Ultimately, this is using
Object.clone() to create the object - and that's guaranteed to create a new object of the same execution-time type as the object it's called on:
clone for class
Object performs a specific cloning operation. First, if the class of this object does not implement the interface
Cloneable, then a
CloneNotSupportedException is thrown. Note that all arrays are considered to implement the interface
Cloneable and that the return type of the clone method of an array type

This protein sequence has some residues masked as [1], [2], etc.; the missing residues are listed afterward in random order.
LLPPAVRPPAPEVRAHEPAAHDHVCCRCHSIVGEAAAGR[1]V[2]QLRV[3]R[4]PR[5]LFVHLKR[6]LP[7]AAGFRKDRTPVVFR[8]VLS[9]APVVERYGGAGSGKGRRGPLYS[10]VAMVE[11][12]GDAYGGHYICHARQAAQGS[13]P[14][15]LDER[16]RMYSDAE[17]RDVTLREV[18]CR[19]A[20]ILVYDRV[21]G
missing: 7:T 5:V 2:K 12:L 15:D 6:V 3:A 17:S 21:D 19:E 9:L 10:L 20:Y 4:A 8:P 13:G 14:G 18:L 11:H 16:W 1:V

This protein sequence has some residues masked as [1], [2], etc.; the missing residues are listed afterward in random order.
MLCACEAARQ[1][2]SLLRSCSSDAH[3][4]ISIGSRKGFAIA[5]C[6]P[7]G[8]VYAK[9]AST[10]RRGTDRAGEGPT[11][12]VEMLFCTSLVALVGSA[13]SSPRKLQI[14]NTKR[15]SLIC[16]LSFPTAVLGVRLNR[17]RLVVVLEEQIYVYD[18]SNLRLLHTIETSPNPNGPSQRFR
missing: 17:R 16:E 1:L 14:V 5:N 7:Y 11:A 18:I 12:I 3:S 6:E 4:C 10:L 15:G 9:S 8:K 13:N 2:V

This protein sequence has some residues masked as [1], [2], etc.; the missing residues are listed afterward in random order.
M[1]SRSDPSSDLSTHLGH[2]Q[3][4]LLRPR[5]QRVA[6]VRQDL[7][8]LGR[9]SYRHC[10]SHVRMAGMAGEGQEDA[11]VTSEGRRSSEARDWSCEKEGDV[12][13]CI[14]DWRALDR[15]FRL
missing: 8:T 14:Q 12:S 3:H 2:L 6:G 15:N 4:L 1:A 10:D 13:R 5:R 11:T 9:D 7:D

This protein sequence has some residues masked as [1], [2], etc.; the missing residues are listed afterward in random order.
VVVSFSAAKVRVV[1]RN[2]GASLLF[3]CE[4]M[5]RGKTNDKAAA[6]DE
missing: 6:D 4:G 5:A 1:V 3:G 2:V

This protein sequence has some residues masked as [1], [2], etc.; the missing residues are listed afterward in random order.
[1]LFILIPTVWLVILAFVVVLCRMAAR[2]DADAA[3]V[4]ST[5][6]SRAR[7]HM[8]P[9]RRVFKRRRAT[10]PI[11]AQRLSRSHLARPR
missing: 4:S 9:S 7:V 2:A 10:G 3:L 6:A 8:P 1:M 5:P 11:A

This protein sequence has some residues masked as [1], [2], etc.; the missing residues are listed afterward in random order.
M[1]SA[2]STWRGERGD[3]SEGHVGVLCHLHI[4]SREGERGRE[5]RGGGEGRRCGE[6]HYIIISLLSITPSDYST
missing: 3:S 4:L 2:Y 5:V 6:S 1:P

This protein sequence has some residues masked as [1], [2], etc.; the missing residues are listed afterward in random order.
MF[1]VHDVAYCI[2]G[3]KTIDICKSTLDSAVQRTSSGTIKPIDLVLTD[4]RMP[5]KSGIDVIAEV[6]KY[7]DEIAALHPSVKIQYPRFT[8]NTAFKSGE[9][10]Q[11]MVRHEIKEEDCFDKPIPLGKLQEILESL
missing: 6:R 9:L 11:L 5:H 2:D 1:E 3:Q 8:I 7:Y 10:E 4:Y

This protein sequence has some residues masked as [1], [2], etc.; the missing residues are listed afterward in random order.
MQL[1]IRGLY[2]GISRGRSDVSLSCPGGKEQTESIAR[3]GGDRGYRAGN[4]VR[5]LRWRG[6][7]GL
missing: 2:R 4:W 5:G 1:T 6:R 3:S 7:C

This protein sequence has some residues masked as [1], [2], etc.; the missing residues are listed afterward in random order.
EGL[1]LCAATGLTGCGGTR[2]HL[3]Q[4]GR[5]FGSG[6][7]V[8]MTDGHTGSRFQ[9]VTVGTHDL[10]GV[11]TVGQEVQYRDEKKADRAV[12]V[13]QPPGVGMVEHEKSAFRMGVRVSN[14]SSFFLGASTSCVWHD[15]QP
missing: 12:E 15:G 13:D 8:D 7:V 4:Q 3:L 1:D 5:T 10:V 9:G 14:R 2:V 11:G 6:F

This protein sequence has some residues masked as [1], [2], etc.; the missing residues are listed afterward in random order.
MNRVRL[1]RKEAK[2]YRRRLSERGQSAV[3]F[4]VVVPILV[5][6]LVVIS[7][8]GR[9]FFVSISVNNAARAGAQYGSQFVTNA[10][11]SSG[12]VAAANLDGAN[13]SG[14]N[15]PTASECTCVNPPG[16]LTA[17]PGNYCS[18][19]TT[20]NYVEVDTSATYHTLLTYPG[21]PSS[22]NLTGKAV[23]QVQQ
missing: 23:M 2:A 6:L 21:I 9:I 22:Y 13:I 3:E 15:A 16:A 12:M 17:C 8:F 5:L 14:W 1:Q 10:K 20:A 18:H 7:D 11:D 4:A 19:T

T where T is any reference or primitive type. Otherwise, this method creates a new instance of the class of this object and initializes all its fields with exactly the contents of the corresponding fields of this object, as if by assignment; the contents of the fields are not themselves cloned. Thus, this method performs a "shallow copy" of this object, not a "deep copy" operation.
So if we get a call to
clone() being executed on an instance of
super.clone() will return a
B (or a subclass) - so the cast is valid.
In your second case, you're creating an instance of just
A, which is not an instance of
B, so the cast fails.